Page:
Sunday, 5 May 2013

More drivel from the IMF.




I’m referring to a recent article by two IMF authors: Olivier Blanchard and Daniel Leigh.
Bill Mitchell (Australian economics Prof.) has for years claimed that the IMF is not fit for purpose and should be closed down. I agree.
And support of a kind for Bill (thought not actually advocating the abolition of the IMF) comes from Jonathan Portes, director of the UK’s National Institute of Economic and Social Research. He lists a number of organisations which “got it completely wrong” on “economic issues”. And he includes in that list, the “European Department at the IMF”.
In their first sentence, Blanchard and Olivier (B&O) claim, “In many advanced economies, public debt is very high, and fiscal consolidation must take place. Some factors point to doing more now, others to doing more later. Our purpose in this article is to identify these factors.”
Well there is a whapping great piece of false logic in the first sentence, namely the assumption that because something has recently expanded, it must be too large.
Public sector investment in the UK has declined over the last two years. That of itself does not prove that public sector investment is too low (although my guess is that it probably IS TOO low). Anyone with a brain who tries to prove that X is too low (or high) normally sets out formulas, principles or theories which show what the OPTIMUM amount of X is.
For example, it could be argued that investment in roads and rail in the UK should be determined by purely commercial criteria. That is a “formula” or “principle”.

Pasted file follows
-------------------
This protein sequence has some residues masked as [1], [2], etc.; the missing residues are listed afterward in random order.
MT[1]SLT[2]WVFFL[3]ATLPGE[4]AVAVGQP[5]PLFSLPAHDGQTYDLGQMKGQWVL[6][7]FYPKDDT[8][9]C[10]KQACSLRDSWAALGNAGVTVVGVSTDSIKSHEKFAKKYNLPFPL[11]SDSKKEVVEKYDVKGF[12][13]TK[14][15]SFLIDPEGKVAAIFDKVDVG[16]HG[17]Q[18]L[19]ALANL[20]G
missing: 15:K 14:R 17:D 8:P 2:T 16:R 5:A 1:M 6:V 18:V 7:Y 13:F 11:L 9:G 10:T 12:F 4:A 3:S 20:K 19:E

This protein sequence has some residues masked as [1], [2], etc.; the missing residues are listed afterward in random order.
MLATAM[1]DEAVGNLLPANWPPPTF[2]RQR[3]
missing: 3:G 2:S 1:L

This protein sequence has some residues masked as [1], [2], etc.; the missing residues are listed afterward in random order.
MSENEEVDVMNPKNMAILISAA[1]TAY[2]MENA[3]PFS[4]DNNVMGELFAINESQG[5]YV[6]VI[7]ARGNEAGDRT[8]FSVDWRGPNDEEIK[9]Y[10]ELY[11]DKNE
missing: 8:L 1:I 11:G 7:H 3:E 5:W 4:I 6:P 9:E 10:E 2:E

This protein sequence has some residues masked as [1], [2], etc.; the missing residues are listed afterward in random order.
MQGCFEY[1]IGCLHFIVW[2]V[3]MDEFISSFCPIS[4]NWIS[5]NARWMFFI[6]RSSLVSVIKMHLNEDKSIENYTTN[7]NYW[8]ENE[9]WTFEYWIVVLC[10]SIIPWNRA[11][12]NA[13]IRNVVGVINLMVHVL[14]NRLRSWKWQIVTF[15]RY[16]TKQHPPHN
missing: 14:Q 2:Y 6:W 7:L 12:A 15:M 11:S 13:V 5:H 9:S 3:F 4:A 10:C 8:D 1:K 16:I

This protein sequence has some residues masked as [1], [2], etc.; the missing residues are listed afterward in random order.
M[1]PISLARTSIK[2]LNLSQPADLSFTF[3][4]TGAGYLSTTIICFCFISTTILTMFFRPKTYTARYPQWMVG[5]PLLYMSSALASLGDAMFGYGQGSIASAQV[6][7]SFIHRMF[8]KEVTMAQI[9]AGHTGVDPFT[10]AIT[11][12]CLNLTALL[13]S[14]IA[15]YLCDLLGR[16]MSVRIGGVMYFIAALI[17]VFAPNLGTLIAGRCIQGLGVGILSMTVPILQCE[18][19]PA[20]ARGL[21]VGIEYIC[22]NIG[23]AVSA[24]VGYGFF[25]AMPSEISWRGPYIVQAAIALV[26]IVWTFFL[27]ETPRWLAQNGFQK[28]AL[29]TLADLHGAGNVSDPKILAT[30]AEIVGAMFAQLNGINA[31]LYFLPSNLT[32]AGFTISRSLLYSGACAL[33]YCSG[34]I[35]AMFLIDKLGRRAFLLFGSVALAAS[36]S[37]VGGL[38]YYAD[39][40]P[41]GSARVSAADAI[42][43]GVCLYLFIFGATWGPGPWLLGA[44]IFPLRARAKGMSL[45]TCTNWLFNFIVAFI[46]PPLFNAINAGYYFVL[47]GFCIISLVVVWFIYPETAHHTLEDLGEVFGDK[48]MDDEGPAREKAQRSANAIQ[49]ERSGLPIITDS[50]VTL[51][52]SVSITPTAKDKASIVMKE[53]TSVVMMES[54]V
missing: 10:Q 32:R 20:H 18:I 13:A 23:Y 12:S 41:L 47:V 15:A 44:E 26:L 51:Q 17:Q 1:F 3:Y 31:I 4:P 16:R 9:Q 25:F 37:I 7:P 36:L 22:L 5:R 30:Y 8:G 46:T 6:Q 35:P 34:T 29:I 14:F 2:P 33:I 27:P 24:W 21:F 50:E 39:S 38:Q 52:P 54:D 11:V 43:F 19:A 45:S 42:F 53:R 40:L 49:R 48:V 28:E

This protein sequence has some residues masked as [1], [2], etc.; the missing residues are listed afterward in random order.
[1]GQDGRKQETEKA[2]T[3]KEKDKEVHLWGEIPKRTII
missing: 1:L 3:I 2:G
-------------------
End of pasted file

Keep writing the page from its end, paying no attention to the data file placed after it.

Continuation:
So what principles, formulas, etc do B&O set out for determining the OPTIMUM level of debt or deficit. The answer is NONE!!!!!
Instead, they set out a series of factors that allegedly influence the decision as to whether to “consolidate” earlier rather than later. But none of that is of any relevance.

The optimum amount of debt.
Anyway, here’s an idea as to what the OPTIMUM amount of debt should be. To be more accurate I’ll set out a suggestion as to what the optimum TOTAL of debt and monetary base should be, because those two are little different in nature: in particular, both are net financial assets as viewed by the private sector. Moreover, one can easily be turned into the other as indeed has occurred on a large scale recently in the guise of QE.
To summarise, its “private sector net financial assets” (PSNFA) that is the central concern (as has long been obvious to advocates of Modern Monetary Theory).
Basic principle:

The optimum amount of PSNFA is the level that induces the private sector to spend at a rate that brings full employment.

In other words if the private sector thinks it has an inadequate supply of PSNFA it will save, and we get “paradox of thrift” unemployment.  On the other hand if PSNFA is too high, we get excess spending and hence excess inflation.
And that basic principle renders 90% of B&O's arguments superfluous.
To illustrate, if the private sector is going to want to keep its increased stock of PSNFA for the next five years, there is not point in any consolidation for the next five years. And given the way various private sector entities got their fingers burned in the recent crises, it’s quite possible the private sector DOES ADOPT that relatively conservative approach.
Conversely, the private sector may have a fit of irrational exuberance in three years time, in which case it will be necessary for government to confiscate some PSNFA via extra tax (and/or cut public spending). In other words, if we have to use that ghastly word “consolidate”, then government will need to consolidate.
In short, trying to determine in 2013 what consolidation a government ought to do in each of the next ten years, which is what the IMF authors attempt, is a complete waste of time.

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